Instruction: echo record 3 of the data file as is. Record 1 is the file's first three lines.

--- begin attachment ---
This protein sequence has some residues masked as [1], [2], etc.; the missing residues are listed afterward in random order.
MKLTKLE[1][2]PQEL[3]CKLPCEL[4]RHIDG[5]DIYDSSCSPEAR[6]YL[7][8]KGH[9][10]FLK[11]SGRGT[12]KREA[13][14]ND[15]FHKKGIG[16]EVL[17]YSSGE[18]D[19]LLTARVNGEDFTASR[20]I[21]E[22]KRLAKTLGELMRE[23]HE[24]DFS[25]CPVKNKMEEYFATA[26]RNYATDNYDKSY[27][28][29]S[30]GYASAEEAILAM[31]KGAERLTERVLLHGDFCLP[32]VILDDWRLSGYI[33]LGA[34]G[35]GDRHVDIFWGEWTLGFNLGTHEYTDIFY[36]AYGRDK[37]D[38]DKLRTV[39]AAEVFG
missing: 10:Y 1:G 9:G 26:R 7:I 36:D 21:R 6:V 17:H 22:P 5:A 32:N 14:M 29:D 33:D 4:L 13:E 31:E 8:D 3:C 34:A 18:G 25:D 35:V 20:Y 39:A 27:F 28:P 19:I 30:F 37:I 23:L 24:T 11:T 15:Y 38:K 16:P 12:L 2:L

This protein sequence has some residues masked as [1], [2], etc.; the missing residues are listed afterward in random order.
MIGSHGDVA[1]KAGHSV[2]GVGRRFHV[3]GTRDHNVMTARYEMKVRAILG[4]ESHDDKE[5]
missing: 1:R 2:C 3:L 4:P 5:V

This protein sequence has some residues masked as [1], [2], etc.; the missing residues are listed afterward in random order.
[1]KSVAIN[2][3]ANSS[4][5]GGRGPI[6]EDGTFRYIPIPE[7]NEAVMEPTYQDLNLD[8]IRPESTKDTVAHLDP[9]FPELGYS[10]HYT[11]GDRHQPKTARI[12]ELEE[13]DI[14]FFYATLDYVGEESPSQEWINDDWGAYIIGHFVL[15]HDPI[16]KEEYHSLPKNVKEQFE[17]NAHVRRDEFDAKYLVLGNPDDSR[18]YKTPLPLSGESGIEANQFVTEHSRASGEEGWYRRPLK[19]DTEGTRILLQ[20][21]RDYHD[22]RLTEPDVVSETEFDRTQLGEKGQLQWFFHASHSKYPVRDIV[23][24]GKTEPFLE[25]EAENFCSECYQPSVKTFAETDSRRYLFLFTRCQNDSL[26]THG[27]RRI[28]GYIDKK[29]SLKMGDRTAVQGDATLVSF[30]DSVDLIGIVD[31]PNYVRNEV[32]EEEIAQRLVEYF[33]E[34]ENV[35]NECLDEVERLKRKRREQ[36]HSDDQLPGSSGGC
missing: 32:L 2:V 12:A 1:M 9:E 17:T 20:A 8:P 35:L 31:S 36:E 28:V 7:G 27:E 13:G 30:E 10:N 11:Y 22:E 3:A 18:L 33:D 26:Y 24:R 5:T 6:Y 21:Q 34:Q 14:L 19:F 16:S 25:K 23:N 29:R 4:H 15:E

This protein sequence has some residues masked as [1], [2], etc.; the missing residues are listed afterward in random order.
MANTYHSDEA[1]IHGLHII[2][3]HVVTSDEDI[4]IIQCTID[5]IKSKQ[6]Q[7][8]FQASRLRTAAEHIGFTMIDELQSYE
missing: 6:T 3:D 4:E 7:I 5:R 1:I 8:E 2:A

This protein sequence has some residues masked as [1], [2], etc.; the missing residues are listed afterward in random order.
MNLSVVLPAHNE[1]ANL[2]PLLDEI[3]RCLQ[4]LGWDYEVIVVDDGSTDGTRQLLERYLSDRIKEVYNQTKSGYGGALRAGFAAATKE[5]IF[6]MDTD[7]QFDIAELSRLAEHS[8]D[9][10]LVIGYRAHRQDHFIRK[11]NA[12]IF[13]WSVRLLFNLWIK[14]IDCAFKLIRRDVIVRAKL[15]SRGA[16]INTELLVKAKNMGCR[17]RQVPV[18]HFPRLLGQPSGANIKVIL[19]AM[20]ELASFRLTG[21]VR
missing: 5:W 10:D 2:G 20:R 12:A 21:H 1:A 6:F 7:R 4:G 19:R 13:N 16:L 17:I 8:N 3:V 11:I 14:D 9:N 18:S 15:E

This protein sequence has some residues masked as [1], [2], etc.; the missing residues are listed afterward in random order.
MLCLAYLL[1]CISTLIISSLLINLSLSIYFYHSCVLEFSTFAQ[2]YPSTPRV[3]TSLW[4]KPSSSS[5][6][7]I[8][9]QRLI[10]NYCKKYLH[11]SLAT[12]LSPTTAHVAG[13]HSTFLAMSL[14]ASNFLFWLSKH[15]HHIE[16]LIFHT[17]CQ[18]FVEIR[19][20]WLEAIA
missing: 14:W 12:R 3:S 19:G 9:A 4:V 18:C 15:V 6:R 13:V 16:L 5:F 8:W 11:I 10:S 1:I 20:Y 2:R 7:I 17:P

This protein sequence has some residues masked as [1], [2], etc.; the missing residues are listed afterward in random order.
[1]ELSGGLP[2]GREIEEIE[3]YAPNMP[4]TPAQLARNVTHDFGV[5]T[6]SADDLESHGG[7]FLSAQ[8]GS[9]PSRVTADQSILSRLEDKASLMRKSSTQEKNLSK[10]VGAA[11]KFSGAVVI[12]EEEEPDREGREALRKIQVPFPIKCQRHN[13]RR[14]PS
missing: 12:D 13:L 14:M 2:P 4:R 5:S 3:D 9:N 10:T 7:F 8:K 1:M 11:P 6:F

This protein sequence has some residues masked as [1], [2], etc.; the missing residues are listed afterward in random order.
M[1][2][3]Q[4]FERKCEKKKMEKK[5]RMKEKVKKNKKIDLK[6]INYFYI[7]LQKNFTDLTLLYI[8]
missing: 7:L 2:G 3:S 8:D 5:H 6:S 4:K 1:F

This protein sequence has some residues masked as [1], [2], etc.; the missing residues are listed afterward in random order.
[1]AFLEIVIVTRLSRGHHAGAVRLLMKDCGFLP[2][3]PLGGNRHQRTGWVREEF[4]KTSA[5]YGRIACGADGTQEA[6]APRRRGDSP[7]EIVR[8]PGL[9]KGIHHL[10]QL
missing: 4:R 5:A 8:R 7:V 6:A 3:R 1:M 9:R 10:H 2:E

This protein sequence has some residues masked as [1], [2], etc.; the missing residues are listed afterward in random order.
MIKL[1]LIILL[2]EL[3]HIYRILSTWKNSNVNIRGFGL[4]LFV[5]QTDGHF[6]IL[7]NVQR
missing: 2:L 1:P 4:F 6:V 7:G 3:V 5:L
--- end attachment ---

This protein sequence has some residues masked as [1], [2], etc.; the missing residues are listed afterward in random order.
[1]KSVAIN[2][3]ANSS[4][5]GGRGPI[6]EDGTFRYIPIPE[7]NEAVMEPTYQDLNLD[8]IRPESTKDTVAHLDP[9]FPELGYS[10]HYT[11]GDRHQPKTARI[12]ELEE[13]DI[14]FFYATLDYVGEESPSQEWINDDWGAYIIGHFVL[15]HDPI[16]KEEYHSLPKNVKEQFE[17]NAHVRRDEFDAKYLVLGNPDDSR[18]YKTPLPLSGESGIEANQFVTEHSRASGEEGWYRRPLK[19]DTEGTRILLQ[20][21]RDYHD[22]RLTEPDVVSETEFDRTQLGEKGQLQWFFHASHSKYPVRDIV[23][24]GKTEPFLE[25]EAENFCSECYQPSVKTFAETDSRRYLFLFTRCQNDSL[26]THG[27]RRI[28]GYIDKK[29]SLKMGDRTAVQGDATLVSF[30]DSVDLIGIVD[31]PNYVRNEV[32]EEEIAQRLVEYF[33]E[34]ENV[35]NECLDEVERLKRKRREQ[36]HSDDQLPGSSGGC
missing: 32:L 2:V 12:A 1:M 9:E 17:T 20:A 8:P 35:L 31:S 36:E 28:V 7:G 27:E 13:G 30:E 10:N 11:Y 22:E 3:A 18:L 33:D 26:Y 24:R 5:T 6:Y 21:Q 34:Q 14:L 19:F 16:S 25:K 23:N 29:R 4:H 15:E